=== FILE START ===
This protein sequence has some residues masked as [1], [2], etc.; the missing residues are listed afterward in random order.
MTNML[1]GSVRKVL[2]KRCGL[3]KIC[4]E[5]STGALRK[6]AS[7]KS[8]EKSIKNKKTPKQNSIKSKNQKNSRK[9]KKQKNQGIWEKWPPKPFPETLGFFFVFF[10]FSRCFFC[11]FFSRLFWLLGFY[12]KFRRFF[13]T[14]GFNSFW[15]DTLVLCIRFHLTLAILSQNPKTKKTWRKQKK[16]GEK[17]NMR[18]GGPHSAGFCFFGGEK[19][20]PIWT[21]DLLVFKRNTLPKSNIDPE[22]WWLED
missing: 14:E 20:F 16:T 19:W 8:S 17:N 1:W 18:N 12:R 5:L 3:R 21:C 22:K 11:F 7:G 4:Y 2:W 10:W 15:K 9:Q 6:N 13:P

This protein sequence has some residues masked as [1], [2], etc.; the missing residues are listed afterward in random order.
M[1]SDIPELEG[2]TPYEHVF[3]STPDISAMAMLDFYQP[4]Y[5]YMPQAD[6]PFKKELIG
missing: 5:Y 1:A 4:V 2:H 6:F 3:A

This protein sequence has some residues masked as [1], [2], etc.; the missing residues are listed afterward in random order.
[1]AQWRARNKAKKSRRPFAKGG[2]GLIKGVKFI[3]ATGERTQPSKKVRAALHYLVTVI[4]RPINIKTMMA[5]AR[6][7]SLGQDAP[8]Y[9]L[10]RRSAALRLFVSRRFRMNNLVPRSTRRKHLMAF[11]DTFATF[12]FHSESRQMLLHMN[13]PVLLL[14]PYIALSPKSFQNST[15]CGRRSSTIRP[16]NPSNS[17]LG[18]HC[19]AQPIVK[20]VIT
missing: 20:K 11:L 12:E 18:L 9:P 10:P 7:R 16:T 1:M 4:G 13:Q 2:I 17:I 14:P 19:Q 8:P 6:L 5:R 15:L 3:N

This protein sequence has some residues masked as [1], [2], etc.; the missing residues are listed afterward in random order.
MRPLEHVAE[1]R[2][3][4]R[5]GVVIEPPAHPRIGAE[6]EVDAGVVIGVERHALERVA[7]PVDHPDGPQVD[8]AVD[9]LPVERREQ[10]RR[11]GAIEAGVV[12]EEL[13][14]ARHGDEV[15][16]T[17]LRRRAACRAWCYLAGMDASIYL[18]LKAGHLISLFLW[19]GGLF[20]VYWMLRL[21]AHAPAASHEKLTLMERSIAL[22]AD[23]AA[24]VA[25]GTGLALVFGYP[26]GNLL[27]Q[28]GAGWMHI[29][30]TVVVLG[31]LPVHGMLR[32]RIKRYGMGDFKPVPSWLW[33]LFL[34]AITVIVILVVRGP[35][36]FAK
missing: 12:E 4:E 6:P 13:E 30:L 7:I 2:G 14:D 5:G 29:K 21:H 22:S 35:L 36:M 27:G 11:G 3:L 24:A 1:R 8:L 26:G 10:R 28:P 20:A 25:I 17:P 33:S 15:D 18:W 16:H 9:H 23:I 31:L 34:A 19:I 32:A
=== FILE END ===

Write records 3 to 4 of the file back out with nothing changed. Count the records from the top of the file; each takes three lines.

This protein sequence has some residues masked as [1], [2], etc.; the missing residues are listed afterward in random order.
[1]AQWRARNKAKKSRRPFAKGG[2]GLIKGVKFI[3]ATGERTQPSKKVRAALHYLVTVI[4]RPINIKTMMA[5]AR[6][7]SLGQDAP[8]Y[9]L[10]RRSAALRLFVSRRFRMNNLVPRSTRRKHLMAF[11]DTFATF[12]FHSESRQMLLHMN[13]PVLLL[14]PYIALSPKSFQNST[15]CGRRSSTIRP[16]NPSNS[17]LG[18]HC[19]AQPIVK[20]VIT
missing: 20:K 11:L 12:E 18:L 9:P 10:P 7:R 16:T 1:M 4:G 13:Q 2:I 17:I 14:P 19:Q 8:P 6:L 5:R 15:L 3:N

This protein sequence has some residues masked as [1], [2], etc.; the missing residues are listed afterward in random order.
MRPLEHVAE[1]R[2][3][4]R[5]GVVIEPPAHPRIGAE[6]EVDAGVVIGVERHALERVA[7]PVDHPDGPQVD[8]AVD[9]LPVERREQ[10]RR[11]GAIEAGVV[12]EEL[13][14]ARHGDEV[15][16]T[17]LRRRAACRAWCYLAGMDASIYL[18]LKAGHLISLFLW[19]GGLF[20]VYWMLRL[21]AHAPAASHEKLTLMERSIAL[22]AD[23]AA[24]VA[25]GTGLALVFGYP[26]GNLL[27]Q[28]GAGWMHI[29][30]TVVVLG[31]LPVHGMLR[32]RIKRYGMGDFKPVPSWLW[33]LFL[34]AITVIVILVVRGP[35][36]FAK
missing: 12:E 4:E 6:P 13:E 30:L 7:I 2:G 14:D 5:G 29:K 21:H 22:S 35:L 36:M 27:G 11:G 3:L 24:A 1:R 8:L 26:G 10:R 28:P 20:A 25:I 17:P 33:S 15:D 18:W 16:H 9:H 23:I 31:L 34:A 19:I 32:A